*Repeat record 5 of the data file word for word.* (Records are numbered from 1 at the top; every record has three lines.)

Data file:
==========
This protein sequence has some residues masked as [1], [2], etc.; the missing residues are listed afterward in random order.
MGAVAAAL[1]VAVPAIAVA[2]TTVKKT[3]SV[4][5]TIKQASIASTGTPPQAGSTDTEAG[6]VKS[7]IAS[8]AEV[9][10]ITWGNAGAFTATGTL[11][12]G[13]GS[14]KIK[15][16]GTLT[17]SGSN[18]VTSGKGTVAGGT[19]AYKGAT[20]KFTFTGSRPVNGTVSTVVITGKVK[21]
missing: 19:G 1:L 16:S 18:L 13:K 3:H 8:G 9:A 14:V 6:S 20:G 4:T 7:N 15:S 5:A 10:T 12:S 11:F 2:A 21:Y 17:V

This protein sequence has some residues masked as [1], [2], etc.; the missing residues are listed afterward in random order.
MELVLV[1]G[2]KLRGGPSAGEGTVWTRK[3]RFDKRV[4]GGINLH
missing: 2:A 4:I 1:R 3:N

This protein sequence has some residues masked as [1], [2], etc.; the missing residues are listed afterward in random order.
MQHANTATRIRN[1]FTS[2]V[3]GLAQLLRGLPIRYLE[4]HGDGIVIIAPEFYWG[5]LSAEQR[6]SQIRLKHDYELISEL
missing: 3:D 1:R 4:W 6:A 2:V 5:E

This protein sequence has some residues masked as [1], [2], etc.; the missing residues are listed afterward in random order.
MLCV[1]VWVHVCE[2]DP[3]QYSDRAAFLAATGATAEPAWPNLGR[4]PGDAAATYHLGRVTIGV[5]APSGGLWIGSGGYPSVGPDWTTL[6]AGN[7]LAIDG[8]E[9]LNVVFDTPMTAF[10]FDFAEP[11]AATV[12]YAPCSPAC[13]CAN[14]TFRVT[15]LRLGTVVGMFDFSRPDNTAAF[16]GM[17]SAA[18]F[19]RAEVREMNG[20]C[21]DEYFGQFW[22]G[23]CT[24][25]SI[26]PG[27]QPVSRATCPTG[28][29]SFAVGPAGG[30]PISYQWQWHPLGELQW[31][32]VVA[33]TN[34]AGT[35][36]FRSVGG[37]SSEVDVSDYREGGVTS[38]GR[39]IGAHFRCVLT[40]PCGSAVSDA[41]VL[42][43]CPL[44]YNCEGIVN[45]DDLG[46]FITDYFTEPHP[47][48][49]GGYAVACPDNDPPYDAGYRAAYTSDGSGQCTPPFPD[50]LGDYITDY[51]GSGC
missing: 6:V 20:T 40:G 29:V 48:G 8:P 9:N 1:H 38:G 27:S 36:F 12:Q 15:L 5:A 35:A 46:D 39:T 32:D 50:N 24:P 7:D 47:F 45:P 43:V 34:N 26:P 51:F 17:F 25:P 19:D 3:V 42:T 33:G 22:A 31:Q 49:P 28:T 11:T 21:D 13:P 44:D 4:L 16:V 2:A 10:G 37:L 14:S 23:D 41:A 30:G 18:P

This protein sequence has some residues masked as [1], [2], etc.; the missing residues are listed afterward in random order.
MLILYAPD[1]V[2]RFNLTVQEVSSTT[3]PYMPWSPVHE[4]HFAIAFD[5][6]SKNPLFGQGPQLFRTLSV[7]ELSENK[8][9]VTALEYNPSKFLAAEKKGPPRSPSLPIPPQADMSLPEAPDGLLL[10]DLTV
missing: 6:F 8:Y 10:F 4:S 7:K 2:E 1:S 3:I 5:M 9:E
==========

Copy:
This protein sequence has some residues masked as [1], [2], etc.; the missing residues are listed afterward in random order.
MLILYAPD[1]V[2]RFNLTVQEVSSTT[3]PYMPWSPVHE[4]HFAIAFD[5][6]SKNPLFGQGPQLFRTLSV[7]ELSENK[8][9]VTALEYNPSKFLAAEKKGPPRSPSLPIPPQADMSLPEAPDGLLL[10]DLTV
missing: 6:F 8:Y 10:F 4:S 7:K 2:E 1:S 3:I 5:M 9:E